17 Resolved EEOC Charge (cont’d):  February 2006-Charging Party hired. At that time she went by her male birth name and presented in accordance with her biological sex, male  October 2009-Charging Party informed management that she was going to transition to female and asked that the staff be trained on sensitivity around such matters  Some managers responds with: “you look like a male”, and “you have a strong jaw line.”  Early November 2009, Charging Party started changing appearance, including wearing make-up  November 10, 2009-Charging party came to work presenting as a female including by wearing a wig and female clothing. Charging Party asked that they refer to her with her female name. Charging Party was asked to go home and was not allowed to come back in that attire for six days.  One contractor called her, “it” and “the thing.” Another stated “I have no use for this freak.”  Charging Party complained again in March 2010 about harassment and asked for staff training  Respondent eliminated Charging Party’s position in April 2010 in retaliation for her complaints Outcome: EEOC found cause on the hostile work environment and retaliation claims. Successful conciliation included $225,000 to the Charging Party, a mutually agreeable letter of reference, annual training for 5 years on EEOC statutes including those related to transgender status, issued of a revised EEO Policy and posting a Notice to Employees. 17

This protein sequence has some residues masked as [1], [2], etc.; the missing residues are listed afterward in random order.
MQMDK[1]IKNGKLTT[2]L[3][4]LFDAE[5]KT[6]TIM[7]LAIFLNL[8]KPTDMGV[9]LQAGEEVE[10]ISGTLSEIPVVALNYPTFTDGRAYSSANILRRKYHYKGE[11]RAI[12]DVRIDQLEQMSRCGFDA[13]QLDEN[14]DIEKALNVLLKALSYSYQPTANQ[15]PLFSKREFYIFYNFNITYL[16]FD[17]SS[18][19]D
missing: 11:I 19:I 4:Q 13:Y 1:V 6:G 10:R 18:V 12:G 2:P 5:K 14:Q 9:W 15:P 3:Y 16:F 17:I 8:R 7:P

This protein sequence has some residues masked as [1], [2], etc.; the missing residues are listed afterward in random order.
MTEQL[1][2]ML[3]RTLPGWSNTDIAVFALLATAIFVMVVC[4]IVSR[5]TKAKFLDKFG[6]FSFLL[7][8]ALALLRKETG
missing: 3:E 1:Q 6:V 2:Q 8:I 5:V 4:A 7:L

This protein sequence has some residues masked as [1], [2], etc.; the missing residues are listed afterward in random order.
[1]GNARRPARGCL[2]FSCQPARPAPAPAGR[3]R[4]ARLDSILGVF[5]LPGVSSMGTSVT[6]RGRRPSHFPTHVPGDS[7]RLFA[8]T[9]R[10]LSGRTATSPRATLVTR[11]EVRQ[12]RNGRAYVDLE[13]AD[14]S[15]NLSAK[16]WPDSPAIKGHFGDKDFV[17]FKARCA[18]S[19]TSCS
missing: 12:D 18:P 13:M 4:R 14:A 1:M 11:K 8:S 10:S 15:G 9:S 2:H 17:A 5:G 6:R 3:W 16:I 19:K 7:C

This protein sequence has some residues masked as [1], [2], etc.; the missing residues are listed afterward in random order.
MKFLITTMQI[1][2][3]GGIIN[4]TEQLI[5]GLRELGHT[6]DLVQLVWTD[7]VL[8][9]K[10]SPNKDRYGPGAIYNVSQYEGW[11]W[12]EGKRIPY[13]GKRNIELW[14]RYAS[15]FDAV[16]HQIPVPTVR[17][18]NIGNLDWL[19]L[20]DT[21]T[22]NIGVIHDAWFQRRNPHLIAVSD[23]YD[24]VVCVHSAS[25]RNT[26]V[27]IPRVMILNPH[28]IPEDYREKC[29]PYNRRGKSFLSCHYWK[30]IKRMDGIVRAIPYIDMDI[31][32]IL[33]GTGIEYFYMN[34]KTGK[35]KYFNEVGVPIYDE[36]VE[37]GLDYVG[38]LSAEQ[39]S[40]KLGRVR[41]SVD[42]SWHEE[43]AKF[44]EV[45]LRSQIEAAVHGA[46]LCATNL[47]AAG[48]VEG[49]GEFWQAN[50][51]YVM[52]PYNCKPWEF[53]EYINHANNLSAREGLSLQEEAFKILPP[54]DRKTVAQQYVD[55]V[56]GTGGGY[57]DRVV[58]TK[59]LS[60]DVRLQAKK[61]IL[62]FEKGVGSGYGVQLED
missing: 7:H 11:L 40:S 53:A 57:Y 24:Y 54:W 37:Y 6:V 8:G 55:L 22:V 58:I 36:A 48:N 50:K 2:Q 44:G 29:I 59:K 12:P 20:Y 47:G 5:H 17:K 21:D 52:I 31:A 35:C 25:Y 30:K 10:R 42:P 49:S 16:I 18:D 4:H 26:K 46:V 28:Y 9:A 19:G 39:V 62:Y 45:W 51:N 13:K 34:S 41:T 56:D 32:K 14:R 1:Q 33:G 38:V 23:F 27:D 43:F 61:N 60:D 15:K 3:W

18 Emerging Issue (cont.): GINA o Genetic Information Nondiscrimination Act of 2008 (GINA)prohibits use of genetic information to discriminate in employment o GINA prohibits discrimination based on the possibility that someone will acquire a condition in the future o ADA protects individuals who currently have impairments or who are perceived as having impairments, if they meet the definition of “disability” o Expanded definition of “disability” under ADAAA makes it far less likely that individuals will be without protection under either statute. 18